October 25, 2018
In recent weeks, the Council of Canadians NWT chapter has joined with activist allies to oppose the impacts of the Site C dam on the Peace River and downstream watershed including the Mackenzie River. Despite the court rejection of Treaty 8 First Nations’ application for an injunction, the fight continues. We’re calling our allies to step up to support West Moberly and Prophet River First Nations.
See the letter sent by the NWT Chapter to NWT leaders and activists calling for abandonment of this dangerous project.
The NWT Chapter of the Council of Canadians stands with our neighbours and allies throughout Treaty 8 Territory in opposition to the Site C dam on the Peace River. We oppose this unnecessary, destructive and costly project for its negative downstream impacts, its trampling of Indigenous rights and title, and threats to food sources and water. We are downstream from the Site C dam and want to do our part in calling for its cancellation.
We invited expert and activist Wendy Holm to the NWT from October 7-13, 2018 to build relationships and raise awareness about the impacts of Site C. Wendy is a Professional Agrologist, agricultural economic and public policy expert, and editor of Damming the Peace: The Hidden Costs of the Site C Dam.
The NWT Chapter of the Council of Canadians has sent the following letter to Northwest Territories Member of Parliament Michael McLeod:
Dear Mr. McLeod:
Re: Looking for Accountability
In the three years since the Liberals 2015 electoral victory, northerners have seen a lot of public consultations. We’ve faithfully taken part in events and consultations on topics of your party’s choosing—climate change, electoral reform, international trade, security and intelligence, the lot.
Often, promises made in these consultations have meant nothing—no action on ending subsidies to Big Oil, no delivery on the “last election under first past the post” promise of electoral reform, no delivery on commitments to progressive trade arrangements, and so-on. Still, we citizens have done our part, engaging in the processes of a purportedly listening and responsive government.
This summer, we asked you as our Member of Parliament to participate in a public meeting and explain your party’s decision to purchase the Trans-Mountain Pipeline. You were a no-show, too busy to meet with your constituents.
In August, we attended your community barbeque in Yellowknife and asked for a real opportunity to tell you what we think on issues of our choosing. We especially want to deal with the threat posed by the mounting evidence of the catastrophic effects of climate change and the contributions that the reckless purchase of the TransMountain and tacit approval of tar sands expansion to fill this pipeline pose. Media reported your willingness “to meet with them (the public) to discuss a number of issues”.
Since then, the NWT Chapter of the Council of Canadians has tried to tie you as our MP down to a date. You have offered a private meeting, but evidently have no desire to meet with your constituents in public to hear our thoughts.
In three years in office, as our MP you have never offered a public session in Yellowknife and to half of your constituents to hear our concerns, state your position on them, defend or clarify your party’s policies, and receive direction from the people you are elected to represent.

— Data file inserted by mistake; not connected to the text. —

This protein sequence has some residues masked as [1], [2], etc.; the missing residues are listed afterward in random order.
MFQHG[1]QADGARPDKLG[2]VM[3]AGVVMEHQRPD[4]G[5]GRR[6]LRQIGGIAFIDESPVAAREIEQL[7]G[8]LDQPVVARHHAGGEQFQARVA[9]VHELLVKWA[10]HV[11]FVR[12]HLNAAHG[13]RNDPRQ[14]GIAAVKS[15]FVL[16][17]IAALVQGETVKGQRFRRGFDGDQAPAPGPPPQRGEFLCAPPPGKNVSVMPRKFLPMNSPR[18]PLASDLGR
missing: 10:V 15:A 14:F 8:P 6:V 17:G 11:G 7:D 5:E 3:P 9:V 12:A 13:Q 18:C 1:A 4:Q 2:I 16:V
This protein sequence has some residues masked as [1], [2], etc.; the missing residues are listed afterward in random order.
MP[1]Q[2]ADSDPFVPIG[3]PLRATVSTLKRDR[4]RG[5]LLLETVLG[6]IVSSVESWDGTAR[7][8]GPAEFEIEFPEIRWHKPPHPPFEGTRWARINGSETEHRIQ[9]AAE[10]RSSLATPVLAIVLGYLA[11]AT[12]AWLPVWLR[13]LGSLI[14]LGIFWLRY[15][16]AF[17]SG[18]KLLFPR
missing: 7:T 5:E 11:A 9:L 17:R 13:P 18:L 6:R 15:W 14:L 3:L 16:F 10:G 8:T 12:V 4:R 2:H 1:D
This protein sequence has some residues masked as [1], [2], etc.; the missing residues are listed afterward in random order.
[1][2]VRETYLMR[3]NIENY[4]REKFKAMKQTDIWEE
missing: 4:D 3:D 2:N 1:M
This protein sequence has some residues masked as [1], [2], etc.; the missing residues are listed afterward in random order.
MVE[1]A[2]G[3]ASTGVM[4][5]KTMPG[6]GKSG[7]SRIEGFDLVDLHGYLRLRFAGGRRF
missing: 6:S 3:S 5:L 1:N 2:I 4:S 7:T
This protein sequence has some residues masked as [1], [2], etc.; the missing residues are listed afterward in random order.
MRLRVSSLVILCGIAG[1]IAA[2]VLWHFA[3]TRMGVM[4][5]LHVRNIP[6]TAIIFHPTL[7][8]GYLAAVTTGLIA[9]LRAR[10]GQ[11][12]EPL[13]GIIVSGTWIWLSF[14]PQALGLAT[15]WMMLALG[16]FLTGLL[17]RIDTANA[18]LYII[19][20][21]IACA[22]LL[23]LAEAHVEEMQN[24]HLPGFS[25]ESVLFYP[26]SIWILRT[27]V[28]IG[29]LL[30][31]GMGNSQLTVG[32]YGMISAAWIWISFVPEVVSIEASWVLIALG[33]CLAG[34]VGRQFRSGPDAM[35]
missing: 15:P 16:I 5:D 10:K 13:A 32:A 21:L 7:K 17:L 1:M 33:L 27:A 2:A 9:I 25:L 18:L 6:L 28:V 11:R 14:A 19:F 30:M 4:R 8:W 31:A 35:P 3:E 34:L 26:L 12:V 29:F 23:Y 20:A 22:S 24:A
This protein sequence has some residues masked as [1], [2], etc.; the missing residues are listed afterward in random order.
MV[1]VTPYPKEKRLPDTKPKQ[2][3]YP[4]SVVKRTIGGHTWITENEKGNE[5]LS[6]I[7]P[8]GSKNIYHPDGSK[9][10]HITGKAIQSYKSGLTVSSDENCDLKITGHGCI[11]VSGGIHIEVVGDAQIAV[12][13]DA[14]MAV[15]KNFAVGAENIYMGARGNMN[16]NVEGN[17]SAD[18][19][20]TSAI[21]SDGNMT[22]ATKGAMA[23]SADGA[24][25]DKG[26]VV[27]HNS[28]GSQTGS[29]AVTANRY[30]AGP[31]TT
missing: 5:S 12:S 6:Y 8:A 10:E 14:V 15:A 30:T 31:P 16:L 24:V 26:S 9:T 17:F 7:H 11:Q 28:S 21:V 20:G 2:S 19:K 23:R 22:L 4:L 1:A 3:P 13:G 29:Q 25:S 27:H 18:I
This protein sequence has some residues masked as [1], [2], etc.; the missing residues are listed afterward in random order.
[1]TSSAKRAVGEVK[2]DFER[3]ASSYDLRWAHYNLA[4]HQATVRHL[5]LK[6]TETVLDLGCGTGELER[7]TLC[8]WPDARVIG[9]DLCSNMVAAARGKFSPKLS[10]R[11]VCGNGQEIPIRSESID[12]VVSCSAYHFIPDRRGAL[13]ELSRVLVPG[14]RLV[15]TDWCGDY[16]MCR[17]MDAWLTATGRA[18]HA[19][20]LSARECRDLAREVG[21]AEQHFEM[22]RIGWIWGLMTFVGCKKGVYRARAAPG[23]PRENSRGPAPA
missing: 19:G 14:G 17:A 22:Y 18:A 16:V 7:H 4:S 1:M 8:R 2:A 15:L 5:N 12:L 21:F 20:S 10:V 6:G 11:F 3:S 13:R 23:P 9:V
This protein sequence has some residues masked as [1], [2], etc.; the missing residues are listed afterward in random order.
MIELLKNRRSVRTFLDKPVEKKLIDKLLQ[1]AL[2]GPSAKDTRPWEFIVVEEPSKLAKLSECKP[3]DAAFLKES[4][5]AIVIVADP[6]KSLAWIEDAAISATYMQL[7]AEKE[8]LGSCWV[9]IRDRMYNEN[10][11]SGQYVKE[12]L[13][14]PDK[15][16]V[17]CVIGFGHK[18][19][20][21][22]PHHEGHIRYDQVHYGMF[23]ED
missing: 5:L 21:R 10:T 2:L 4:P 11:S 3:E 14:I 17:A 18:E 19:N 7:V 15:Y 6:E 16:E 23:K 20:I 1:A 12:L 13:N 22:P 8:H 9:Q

Now, more than ever, we need this opportunity. Climate change reports of the last days make it clear that the planet is facing a startling deadline after which action on climate change cannot avert the worst calamities. Other constituents may have other issues.
The point is, you have a duty to be accountable and you have avoided this responsibility for your entire term in office. We are asking you to meet with your constituents in Yellowknife in an open public forum, or explain your reasons for not doing so.
Council of Canadians
cc Prime Minister Justin Trudeau
Gerald Butts, Principal Secretary
All territorial media
October 4, 2018
A leading opponent of the Site C dam project on the Peace River watershed is coming to Fort Smith and Yellowknife to raise awareness and rally opposition to the mega-project.
Canadian Agrologist, resource economist and journalist Wendy Holm is the editor and contributing author of “Damming the Peace: The Hidden Costs of the Site C Dam”, a compilation of essays by leading journalists and professionals on Site C’s impacts on the environment, Indigenous rights, food security, climate and water resources. Her visit is organized by the Council of Canadians NWT Chapter and the Slave River Coalition.
“The Site C Dam Project fails to honor Treaty 8 rights, and fails to consider downstream impacts on the Peace River Valley, the Athabasca River Delta and Slave River,” says Holm.
“The myth of green energy has been used to corrupt democratic process and set a precedent for overriding and ignoring constitutional obligations to First Nations peoples.”
Ms. Holm will travel to Fort Smith for a town hall presentation Tuesday October 9 at Roaring Rapids Hall. People will gather for stew and bannock at 5:30 before Ms. Holm’s 7 PM presentation. Ms. Holm will tour the community with members of the Slave River Coalition, including leading water protector Francois Paulette.
In Yellowknife, Ms. Holm will address a brown bag lunch event sponsored by the Council of Canadians and Ecology North, held at noon Friday October 12 at the Ecology North office, 5016 Franklin Avenue.
Holm says “we can’t ignore the destruction of one of the most productive horticultural zones in Canada and the downstream impact that methyl mercury pollution and further disruption of seasonal water flows will have on fish, wildlife and traditional harvesting.”
“With all its hidden costs, the real price of the Site C Dam is more than we can bear. But this fight is far from over.”
August 14, 2018
The Council of Canadians NWT Chapter and 350.org partners have called on MP Michael McLeod to meaningfully consult with constituents on his government’s plans to purchase the Kinder Morgan TransMountain pipeline.